Choir Notes

It's Not the Best, But It Could Be Worse
From Music and the Spoken Word
Delivered By: Lloyd D. Newell

A sweet older woman recently shared her perspective on life, developed over many years of navigating all its ups and downs. She said, “My health is not the best, but it could be worse. My money situation is not the best, but it could be worse. My life right now may not be the best, but it could be worse.” Her words revealed none of the despair nor the pride of comparing herself to others but the happiness and peace that comes of perspective, of remembering that things can always get better—and in the meantime, faith and hope can carry us through.

Most of us could say the same thing, no matter our age: our life may not be the best, but it could be worse. That understanding can keep us from overreacting not only to our challenges but also to our successes. It will help smooth out the rocky stretches of life and help us appreciate the smooth spots. The more we experience of life, the more we realize that, eventually, good things usually come to good people who stay the course and do their best.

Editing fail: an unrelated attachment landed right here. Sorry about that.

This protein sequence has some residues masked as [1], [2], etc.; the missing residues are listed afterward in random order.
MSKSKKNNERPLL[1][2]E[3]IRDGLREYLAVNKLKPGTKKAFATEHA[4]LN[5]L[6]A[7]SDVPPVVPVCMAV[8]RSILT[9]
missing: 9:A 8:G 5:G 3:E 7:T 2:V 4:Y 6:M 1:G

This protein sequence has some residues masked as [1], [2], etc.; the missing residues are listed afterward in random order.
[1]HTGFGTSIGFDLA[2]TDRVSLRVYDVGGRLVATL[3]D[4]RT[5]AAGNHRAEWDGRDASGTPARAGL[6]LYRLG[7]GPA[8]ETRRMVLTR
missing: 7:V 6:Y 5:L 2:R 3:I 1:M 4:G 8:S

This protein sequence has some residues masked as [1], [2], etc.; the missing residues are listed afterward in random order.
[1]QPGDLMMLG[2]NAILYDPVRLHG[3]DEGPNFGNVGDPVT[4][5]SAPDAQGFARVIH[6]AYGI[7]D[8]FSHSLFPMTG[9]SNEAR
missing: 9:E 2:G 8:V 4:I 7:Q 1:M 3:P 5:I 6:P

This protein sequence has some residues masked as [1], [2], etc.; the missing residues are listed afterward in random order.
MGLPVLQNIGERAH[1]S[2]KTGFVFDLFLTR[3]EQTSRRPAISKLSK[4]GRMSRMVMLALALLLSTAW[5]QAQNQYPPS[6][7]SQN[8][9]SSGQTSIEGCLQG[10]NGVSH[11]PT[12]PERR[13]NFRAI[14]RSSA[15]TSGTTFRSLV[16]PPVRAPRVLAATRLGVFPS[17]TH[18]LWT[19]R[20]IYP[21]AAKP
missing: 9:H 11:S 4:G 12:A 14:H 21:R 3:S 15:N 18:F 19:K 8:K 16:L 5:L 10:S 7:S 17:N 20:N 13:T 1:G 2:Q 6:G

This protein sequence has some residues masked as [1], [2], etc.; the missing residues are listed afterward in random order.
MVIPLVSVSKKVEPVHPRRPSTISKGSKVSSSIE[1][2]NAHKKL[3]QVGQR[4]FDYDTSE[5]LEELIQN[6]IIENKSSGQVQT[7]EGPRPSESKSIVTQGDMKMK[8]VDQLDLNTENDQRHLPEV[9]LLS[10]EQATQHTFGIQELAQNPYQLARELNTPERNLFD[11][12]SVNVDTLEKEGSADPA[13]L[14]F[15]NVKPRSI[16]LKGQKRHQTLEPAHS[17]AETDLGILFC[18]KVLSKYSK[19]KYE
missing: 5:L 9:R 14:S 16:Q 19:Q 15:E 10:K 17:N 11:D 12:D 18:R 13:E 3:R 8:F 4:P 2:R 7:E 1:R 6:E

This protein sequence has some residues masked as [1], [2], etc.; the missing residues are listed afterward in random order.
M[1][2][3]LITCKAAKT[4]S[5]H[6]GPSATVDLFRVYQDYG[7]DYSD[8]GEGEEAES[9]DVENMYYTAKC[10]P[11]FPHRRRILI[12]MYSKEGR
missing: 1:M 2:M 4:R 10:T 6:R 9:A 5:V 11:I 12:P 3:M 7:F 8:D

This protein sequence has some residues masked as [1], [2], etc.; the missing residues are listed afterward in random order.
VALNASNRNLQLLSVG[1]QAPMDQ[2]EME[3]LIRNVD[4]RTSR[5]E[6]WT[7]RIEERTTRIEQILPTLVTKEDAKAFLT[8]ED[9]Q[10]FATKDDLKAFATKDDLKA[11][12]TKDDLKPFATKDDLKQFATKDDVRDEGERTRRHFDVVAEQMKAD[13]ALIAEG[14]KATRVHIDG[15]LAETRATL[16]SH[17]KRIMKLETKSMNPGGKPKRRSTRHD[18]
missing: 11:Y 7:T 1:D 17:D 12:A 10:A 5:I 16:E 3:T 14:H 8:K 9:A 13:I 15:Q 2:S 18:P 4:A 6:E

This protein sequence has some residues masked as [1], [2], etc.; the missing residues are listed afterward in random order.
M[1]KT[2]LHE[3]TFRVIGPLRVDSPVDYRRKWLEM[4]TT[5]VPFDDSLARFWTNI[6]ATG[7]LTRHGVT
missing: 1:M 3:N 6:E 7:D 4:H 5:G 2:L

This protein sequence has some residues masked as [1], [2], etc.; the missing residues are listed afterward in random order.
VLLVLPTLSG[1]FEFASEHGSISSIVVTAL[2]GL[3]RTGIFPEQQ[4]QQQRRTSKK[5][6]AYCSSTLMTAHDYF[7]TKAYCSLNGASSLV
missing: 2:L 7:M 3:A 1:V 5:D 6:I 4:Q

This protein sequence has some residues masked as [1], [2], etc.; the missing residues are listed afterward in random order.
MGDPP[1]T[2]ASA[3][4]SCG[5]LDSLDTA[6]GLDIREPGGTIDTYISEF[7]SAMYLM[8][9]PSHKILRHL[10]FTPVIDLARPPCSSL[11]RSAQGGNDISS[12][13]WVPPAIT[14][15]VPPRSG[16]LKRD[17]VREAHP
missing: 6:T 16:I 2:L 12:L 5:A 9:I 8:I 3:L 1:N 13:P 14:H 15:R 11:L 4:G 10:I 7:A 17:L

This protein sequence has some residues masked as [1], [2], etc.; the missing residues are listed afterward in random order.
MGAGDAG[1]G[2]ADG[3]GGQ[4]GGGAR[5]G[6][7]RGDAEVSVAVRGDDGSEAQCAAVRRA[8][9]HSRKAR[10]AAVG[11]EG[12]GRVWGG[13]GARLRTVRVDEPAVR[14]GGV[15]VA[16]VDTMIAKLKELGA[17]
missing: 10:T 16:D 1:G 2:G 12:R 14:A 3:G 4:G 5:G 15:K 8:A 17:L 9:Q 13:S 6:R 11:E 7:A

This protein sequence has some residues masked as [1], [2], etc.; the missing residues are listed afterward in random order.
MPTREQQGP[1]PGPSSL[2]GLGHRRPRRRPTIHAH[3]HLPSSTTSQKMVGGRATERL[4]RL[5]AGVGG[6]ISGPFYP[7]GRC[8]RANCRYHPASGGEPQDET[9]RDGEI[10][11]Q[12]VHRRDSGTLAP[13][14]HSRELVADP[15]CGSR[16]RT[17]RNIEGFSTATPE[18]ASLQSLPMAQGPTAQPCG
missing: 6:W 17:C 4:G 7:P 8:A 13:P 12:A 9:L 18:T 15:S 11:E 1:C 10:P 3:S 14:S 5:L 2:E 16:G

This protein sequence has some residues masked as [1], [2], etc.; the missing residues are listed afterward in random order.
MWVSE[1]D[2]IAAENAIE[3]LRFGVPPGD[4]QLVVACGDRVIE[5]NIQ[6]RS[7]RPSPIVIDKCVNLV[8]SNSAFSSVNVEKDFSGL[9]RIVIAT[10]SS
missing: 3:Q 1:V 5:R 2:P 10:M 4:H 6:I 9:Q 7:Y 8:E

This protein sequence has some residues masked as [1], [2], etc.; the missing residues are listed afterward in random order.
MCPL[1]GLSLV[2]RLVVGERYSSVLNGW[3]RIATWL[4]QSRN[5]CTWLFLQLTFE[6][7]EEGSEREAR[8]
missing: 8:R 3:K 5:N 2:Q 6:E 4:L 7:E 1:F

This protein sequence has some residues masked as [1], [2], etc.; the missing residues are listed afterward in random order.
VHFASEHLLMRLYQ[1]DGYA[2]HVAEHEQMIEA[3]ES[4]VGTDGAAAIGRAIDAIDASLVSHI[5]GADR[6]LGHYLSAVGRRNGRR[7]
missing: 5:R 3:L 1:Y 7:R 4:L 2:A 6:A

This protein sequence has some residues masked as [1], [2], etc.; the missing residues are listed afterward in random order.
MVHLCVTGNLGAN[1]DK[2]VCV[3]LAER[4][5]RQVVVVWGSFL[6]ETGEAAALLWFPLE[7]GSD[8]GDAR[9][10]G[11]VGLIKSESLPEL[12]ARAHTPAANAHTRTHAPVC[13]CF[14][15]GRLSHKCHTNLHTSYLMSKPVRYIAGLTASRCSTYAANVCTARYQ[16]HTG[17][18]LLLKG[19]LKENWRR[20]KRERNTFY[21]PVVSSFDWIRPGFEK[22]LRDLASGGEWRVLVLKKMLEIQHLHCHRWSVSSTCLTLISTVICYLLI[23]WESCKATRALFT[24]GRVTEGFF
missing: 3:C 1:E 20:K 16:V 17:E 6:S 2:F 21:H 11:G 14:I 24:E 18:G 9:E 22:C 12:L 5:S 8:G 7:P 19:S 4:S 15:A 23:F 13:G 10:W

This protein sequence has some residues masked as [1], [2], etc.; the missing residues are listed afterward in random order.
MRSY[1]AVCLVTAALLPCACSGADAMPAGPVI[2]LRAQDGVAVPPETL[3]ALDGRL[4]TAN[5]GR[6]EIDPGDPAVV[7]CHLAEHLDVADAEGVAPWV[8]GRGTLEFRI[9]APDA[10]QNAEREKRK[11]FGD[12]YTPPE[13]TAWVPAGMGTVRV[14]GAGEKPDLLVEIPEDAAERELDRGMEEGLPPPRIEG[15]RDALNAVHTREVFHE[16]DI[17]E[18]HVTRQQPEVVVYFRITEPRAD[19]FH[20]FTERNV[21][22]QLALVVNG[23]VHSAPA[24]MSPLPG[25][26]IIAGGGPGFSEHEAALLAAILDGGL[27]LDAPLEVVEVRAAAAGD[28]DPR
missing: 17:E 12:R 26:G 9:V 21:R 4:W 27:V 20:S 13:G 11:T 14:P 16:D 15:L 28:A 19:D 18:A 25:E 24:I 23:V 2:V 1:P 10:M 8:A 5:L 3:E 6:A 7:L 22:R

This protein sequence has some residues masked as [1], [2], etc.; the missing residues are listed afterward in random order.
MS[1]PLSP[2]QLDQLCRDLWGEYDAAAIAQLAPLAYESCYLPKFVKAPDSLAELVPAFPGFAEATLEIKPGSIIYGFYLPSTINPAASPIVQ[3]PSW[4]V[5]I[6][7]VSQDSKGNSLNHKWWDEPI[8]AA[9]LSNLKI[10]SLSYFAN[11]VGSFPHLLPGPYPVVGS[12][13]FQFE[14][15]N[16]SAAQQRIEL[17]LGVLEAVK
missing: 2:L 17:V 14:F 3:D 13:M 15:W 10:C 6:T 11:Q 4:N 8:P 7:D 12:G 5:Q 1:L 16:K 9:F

When a mother hears her grown children share their worries and anxieties about their own children, she wisely says, “It could be worse.” When a husband and wife talk of tight finances or stressful jobs, they remind themselves, “It could be worse.” And when a busy high schooler frets about grades and friends and too much to do, it may be helpful to think, “It could be worse.” There may be a rare occasion when things really are as bad as they could possibly be, but that’s unusual. Given time and effort, very often things get better. Until then, understanding that life is relatively good and blessings are all around us will enlarge our perspective and increase our peace of mind.

So in the coming days and when life seems especially hard, it may be helpful to remember: things may not be the best, but they could be worse.

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